Category Archives: Books
Squeezing Jagger tighter against my chest, I read the words “Bloody Marley” written in bright red lipstick across the bathroom mirror. The tube of lipstick was laying haphazardly in the bathroom sink, broken and mushed.
Marley Parker, feisty college journalist turned amateur sleuth, is back in her third and final book: Redletter by Maria Sigle. Released in May, Redletter follows Marley Parker as she tries to move beyond the traumatic events of the past and start a career at WKLP News. Her first breaking news story, however, ominously foretells a tough road ahead. When the Candyman Killer appears in Greenbriar, Marley will face her biggest challenge yet.
Halloween is usually a time to celebrate in the small Midwestern town of Greenbriar, a week-long event bringing family and friends together. This Halloween, however, someone begins reenacting urban legends with gruesome results. First, a high school student dies after eating Halloween candy. Then, a woman’s body is discovered floating near a bridge with the letters “OCC” written on her back. Can Marley decipher this clue in time to prevent another murder–perhaps her own?
In Marley Parker and A Rumor of Ghosts, Marley often acted selflessly, even at great personal risk, but also relied on others for help–her sister, Jade; her father, Sheriff Tony Parker; her best friend, Fuchsia Darling; Granny Annie; and even her love interest, wealthy playboy Rob Cummings. This time, she’ll be forced to go it alone as a duo of anonymous killers target the ones she cares about the most.
“There’s simply no way of putting this delicately, Marley. I believe that you are in eminent danger.”
Marley Parker, a stunning young woman with a passion for uncovering the truth, is a journalism student at Greenbriar University. Her mother mysteriously disappeared when she was a young girl, leaving her sister and her to be raised by their father, Sheriff Tony Parker. As the novella opens, Marley is about to receive an award for Excellence in Journalism for a video report on a local girl’s disappearance. At the award banquet, wealthy financier Dean Cummings drops dead—the victim of poisoning. Suspects are many, but Marley Parker is on the case.
Marley Parker was Maria Sigle’s first young adult novel. Released in July 2014, the book is 208 pages, is available in print and digital formats, and retails for $9.89. It is a mystery with some supernatural elements. The second book in the series, A Rumor of Ghosts, promises to delve deeper into that theme. “I just love the idea of a series centered around a young, strong, beautiful female who seemingly has it all,” she told MysteriousHeartland. “Then once you dig deeper, you discover that what you see on the surface is a completely different story than what that girl actually consists of.”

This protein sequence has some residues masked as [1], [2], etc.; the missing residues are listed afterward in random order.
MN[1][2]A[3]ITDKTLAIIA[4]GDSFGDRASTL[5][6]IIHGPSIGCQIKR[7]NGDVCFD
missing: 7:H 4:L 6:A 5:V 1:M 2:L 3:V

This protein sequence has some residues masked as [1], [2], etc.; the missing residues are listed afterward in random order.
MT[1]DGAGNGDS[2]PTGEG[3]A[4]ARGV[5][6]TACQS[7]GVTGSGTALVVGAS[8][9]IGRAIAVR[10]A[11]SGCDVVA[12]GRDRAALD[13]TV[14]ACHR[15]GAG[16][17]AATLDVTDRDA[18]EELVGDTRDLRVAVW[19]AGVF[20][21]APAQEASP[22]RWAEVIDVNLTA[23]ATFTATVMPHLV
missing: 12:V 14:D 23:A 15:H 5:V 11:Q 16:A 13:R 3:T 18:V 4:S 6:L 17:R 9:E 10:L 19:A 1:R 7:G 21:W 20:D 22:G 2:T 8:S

In the beginning, Marley Parker seems to have overcome her childhood trauma and has it all—good looks, an influential father, a home on the lake, a promising future career, and a wealthy love interest. Over the course of the book, all these things will be tested, and Marley will have to fight for her life to hold onto everything she has, all while unraveling a mystery with connections to her past.
The author relied heavily on her own experiences to craft this tale. “Much like Marley, when I was 19 years old, I wanted to be an investigative reporter. When I was at Sophomore in college, I began working for a local FOX Television affiliate full time, as the sole on-air talent. It was difficult at the time, juggling full time school and a full time job but it was well worth it.”
In The Great Cat Massacre: and other Episodes in French Cultural History (1984), historian Robert Darton attempted to reconstruct and understand the mental world of early modern French peasants through their folktales. He began with the story of “Little Red Riding Hood” as told around firesides in peasant cottages during long winter evenings in eighteenth-century France. It’s a little different than the version you may have been told. The story went as follows: